Brendan McAleer

Automotive Writer and Photographer

Vancouver, BC

Brendan McAleer



This Is the Only Good Porsche Cayenne

The first-gen Cayenne is arguably the worst Porsche ever. Not that there isn't plenty of competition for this booby prize: The 924 is slow, the 914 is slow and has a gear linkage like shaking hands with a corpse, and the original Panamera resembles a whale schwanz. Yet for many Porsche fans, the original Cayenne marked the point at which Stuttgart pivoted from being a company where performance and heritage were utmost, to another mass manufacturer churning out crossovers and profits.
Road & Track Link to Story

The end of the Dodge Viper

In the ever-shrinking distance, spires of glass mark the march of gentrification, a rolling tide of money to drown industrial areas in condos, townhouses, and apartments. Yet in the east end of the city, it still stinks of fish processing plants and welded sheet metal, of work done in steel-toed boots.

The Hellcat and the Devil's Brigade: A transnational journey in a Challenger Widebody

Blasting through the borderlands in a supercharged testament to Canadian-American teamwork. In the spring of 1942, 700 Canadian volunteers marched south from here to Montana to join their American counterparts in forming a secret combined commando unit. At first, the allies fought it out in chaos, bruised knuckles and broken heads.
Autoweek Link to Story

The fever dream of a Ferrari F40

In the summer of 1987, I turned nine and a man named Enzo Ferrari presented the F40 to a small group of journalists in Italy. Built to celebrate the 40th anniversary of the company that bore his name, Enzo’s final project was as uncompromising as the man himself. That’s because two years earlier, the Porsche 959, more powerful and faster than anything Ferrari then made, had debuted at the Frankfurt Motor Show.

The Hakosuka Nissan Skyline GT-R was a legend well before it was named “Godzilla”

When the mighty twin-turbocharged R32 Nissan Skyline GT-R laid waste to a field of Fords and Holdens during its first foray into Australia, a local journalist dubbed the car Godzilla. The name stuck, and would become synonymous with the fire-breathing 2+2. But the car’s reputation was established more than two decades before with a small, almost nondescript coupe that looked a bit like a boxy Nissan 240-Z and went like hell.

Wolf Countach: The global ambassador of prototype Lamborghinis

In Yokohama, a wolf roams free at midnight. It howls along the elevated highways, strobing between the streetlamps, crimson-hued from jaw to flank. It is the first of its kind. It is the rarest of the breed. It is a Lamborghini Countach, one born under the sign of the Wolf. Every Countach is special, but only three are this special.

Rare Zanardi Edition NSX comes back from the brink, just like the legend himself

When Mitch Farner was a boy, he convinced his mother to drive him down to his local Acura dealership and shine her car's headlights into the showroom so he could see the NSXs parked there. Later, he would get a job working at that dealership to be closer to the car he loved. When Farner was 18, he bought a crash-damaged 1991 NSX and repaired it over the course of a year.

This Mazda-restored Miata may be the most perfect example out there

Ikuchi Island, Hiroshima Prefecture, Japan—Keiji Nishimoto is making tea. He measures out the green matcha with a bamboo spoon, adds hot water, then whisks it thoroughly and carefully before handing the bowl over to his guest. Ritual is important: lift and cup the bowl in the left hand, turning it clockwise with the right, once, twice, three times.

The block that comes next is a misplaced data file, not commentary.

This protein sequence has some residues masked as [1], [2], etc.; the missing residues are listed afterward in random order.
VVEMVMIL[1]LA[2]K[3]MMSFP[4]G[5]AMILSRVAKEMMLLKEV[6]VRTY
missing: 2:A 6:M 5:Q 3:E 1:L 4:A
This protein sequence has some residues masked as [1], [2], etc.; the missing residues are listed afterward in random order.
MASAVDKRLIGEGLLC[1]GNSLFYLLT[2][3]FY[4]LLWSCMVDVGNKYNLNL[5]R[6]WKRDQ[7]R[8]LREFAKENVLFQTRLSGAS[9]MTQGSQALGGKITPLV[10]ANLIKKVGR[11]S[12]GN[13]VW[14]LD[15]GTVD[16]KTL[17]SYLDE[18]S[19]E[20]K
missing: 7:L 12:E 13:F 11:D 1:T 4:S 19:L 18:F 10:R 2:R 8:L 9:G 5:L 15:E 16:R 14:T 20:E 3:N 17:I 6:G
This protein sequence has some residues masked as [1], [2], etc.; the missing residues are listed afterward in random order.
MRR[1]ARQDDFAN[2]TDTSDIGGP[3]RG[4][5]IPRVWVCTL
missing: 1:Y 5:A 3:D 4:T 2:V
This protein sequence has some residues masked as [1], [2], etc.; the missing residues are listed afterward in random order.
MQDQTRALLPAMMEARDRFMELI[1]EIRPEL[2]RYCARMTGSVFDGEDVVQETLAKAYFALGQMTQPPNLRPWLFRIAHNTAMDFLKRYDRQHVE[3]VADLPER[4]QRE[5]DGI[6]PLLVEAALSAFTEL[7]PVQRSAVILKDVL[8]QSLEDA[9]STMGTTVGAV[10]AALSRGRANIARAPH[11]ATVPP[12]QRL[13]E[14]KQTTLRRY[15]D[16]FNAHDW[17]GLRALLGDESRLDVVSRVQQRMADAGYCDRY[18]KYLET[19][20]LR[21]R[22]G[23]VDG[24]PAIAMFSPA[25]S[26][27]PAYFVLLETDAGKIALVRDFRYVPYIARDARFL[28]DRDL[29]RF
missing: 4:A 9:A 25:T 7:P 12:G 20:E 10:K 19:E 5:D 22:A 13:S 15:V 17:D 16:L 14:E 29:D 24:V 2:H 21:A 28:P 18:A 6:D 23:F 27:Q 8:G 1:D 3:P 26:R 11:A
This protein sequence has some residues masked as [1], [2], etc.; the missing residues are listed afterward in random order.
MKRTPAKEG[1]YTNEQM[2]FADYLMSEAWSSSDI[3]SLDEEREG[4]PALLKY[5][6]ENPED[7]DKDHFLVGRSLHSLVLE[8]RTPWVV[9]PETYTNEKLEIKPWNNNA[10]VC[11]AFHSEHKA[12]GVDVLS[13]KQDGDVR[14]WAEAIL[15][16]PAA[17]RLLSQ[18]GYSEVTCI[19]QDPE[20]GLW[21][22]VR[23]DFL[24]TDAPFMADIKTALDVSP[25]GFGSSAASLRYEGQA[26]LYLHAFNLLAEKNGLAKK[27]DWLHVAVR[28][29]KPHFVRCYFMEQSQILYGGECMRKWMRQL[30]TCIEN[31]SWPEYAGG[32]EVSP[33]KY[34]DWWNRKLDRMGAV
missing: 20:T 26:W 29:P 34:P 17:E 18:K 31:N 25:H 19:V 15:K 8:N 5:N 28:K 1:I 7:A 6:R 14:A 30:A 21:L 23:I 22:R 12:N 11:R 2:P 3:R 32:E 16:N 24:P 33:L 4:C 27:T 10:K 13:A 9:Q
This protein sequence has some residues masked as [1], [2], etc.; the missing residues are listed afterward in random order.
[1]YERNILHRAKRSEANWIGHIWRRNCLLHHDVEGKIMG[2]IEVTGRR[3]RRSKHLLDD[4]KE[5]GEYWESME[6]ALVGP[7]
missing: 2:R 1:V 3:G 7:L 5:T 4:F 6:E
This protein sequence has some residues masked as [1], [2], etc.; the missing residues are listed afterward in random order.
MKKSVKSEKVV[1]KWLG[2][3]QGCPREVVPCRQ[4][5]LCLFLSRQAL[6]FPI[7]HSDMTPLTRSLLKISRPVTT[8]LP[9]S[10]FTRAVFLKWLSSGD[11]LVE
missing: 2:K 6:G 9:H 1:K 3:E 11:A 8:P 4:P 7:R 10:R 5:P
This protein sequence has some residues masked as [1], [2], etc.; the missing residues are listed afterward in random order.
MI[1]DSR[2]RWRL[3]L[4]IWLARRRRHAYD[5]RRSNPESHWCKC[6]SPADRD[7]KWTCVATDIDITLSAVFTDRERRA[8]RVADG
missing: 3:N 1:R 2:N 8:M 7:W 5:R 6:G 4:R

American icon in a foreign land: Japan’s police-spec Tochigi Mustang Mach 1

With 10 million Ford Mustangs on the road, you’d expect to find them everywhere, but perhaps not here in Tochigi Prefecture, Japan. Tochigi is a couple of hours north of Tokyo, and its driver licensing center is a plain, officious-looking building. No one speaks English here; foreigners applying for a license must bring an interpreter if they do not speak Japanese.

Canada’s Peel P50 was a little car for a big country

Donald “Windy” Erhardt was riding his Harley-Davidson motorcycle to work in Port Coquitlam, British Columbia, when he spotted something tiny and irresistible sitting in the window of a marine supply store. An auto body man by trade, Erhardt grew up in the Canadian prairies with a love for everything on wheels—but he'd never seen anything like this miniscule red car.

The Ultimate Jensen Interceptor

Rain, a typical September feature of the British Midlands, soaks the tarmac of a decommissioned RAF airfield. Spitfires and Hurricanes once flew here; today the place is quiet, expectant, waiting on an interceptor of a different kind. A matte-white coupe sits on the runway, looking like a Mustang II but somehow wrong.
Autoweek Link to Story

How a Vancouver auto shop refurbished the classic Alfa Romeo that won the Concours d’Elegance

Two thousand kilometres from the champagne and confetti canons, the workshop has something of a stunned hush about it, until the sound of hammer-on-metal breaks the silence, a TIG welder hums and cracks, an angle grinder emits a brief shower of sparks. The crew at RX Autoworks in North Vancouver, B.C., may be still absorbing the enormity of having their restored 1937 Alfa Romeo judged as best-in-show at the prestigious Pebble Beach Concours d’Elegance last month, but the lull won’t last for long.


Brendan McAleer

Brendan McAleer first drove a stick-shift at the age of eight, and it's been pretty much downhill from there.

He has written stories on everything from a mint-condition Hyundai Pony to a Rolls-Royce Phantom Drophead. His work appears in the Globe & Mail, Time's TheDrive,, Road & Track, and elsewhere.

His inbox is always open to hearing about the machines that move us, physically and emotionally. He currently resides in North Vancouver, British Columbia.